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Andrew Thomas' "Reckless, Four-Year Campaign of Corruption and Power Abuse"

A "reckless, four-year campaign of corruption and power abuse."

That's how retired Judge Charles E. Jones categorized the evidence against ex-County Attorney Andrew Thomas and his one-time hatchet-woman, former Deputy County Attorney Lisa Aubuchon, in probable-cause statements filed today that could lead to disbarment for both lawyers.

Jones also slammed the pair's legal rampage as wasteful to the taxpayers and vindictive in the extreme.

"Motivation for much of the alleged impropriety appears retaliatory," noted Jones, "intended to do personal harm to the reputations of Judges, County Supervisors, and other county officials.

"Actions by Respondent appear intent on intimidation, focused on political gain, and appear fully disconnected from professional and prosecutorial standards long associated with the administration of justice, particularly criminal justice."

Deputy County Attorney Rachel Alexander, another of Thomas' erstwhile minions, was slapped around, too, but Aubuchon and Thomas took the most licks. You can read the Thomas doc, here; Aubuchon's, here; and Alexander's, here.

The three probable-cause statements at hand were the result of a report by independent counsel John Gleason, appointed by Arizona Supreme Court Chief Justice Rebecca White Berch to investigate the trio of tainted attorneys.

As my colleague Ray Stern noted in a previous blog post, Gleason, who normally works for the Colorado Supreme Court and was brought in to avoid conflicts of interest in the matter, is essentially the "prosecutor" in the pending disciplinary proceedings against Thomas, et al.

His door-stop-sized report certainly reads like an indictment, listing 32 alleged ethical violations, everything from misconduct in the vendettas against county supervisors Mary Rose Wilcox and Don Stapley to prosecutorial misconduct, dishonesty, perjury, and conspiracy to violate the civil rights of others.

You can peruse the entire document for yourself, here. I'll have more in my Bird column this week, once I have a chance to pore over it.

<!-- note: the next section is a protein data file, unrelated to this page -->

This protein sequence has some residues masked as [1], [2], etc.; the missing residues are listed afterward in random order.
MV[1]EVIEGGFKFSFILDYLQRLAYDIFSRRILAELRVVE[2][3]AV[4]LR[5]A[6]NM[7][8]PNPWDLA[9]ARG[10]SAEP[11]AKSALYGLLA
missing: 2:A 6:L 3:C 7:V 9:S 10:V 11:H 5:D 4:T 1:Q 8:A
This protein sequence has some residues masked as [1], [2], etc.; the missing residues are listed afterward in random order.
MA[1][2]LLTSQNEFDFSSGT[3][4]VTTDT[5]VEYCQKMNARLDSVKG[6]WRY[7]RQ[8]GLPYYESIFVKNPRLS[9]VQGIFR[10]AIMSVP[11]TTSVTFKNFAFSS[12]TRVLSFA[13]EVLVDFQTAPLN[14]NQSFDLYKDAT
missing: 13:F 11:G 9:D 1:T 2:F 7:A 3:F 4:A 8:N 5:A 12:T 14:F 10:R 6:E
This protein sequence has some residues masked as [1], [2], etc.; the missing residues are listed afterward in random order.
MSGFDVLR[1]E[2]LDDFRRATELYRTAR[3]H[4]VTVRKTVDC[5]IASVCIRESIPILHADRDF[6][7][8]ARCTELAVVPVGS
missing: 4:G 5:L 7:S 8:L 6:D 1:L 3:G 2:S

During a press conference today at the Arizona Supreme Court, Gleason declined to say if he had discovered evidence of criminal wrongdoing, but some of the ethical violations listed in his report seem to breach the gap.

Specifically, in regard to perjury in their bringing charges against Maricopa County Superior Court Judge Gary Donahoe, Gleason alleges that Thomas and Aubuchon knew the charges against Donahoe were false, and that they were "criminally accountable" for having a detective swear to a false complaint against Donahoe.

All of which, sounds like bad news for Thomas and Aubuchon. Gleason writes, "The allegations of misconduct committed by Thomas and Aubuchon, if proven, warrant disbarment."

Gleason's report and the probable-cause statements basically get the process started. Gleason stated at the presser that he did not anticipate a hearing on the allegations until July. And the three-judge panel making a decision on discipline will have a range of options, from censure up to and including disbarment.

In other words, the fat lady hasn't wailed yet. Sure, probable-cause statements are issued to lawyers all the time. Just not to ex-County Attorneys.

"As far as I can find, this is the first time it's happened to an elected official," state Bar spokesman Rick DeBruhl told me after the media event. "That doesn't mean it hasn't happened somewhere in the distant past."

All three lawyers could settle at some point in the process, but you can anticipate Thomas and Aubuchon will fight like hellcats in a laughable bid to clear their names.

See, in addition to the 32 violations enumerated by Gleason, Judge Jones added another to the Thomas-Aubuchon pile: "Failure to submit substantive responses." Aubuchon and Thomas ain't cooperating with the process, and they're unlikely to ever do so.

Indeed, Aubuchon's lawyers had Gleason tailed at public expense during the investigation. When I asked if such intimidation influenced his findings, he declined comment. But I'm guessing it didn't help Aubuchon's case. Or Thomas' for that matter.


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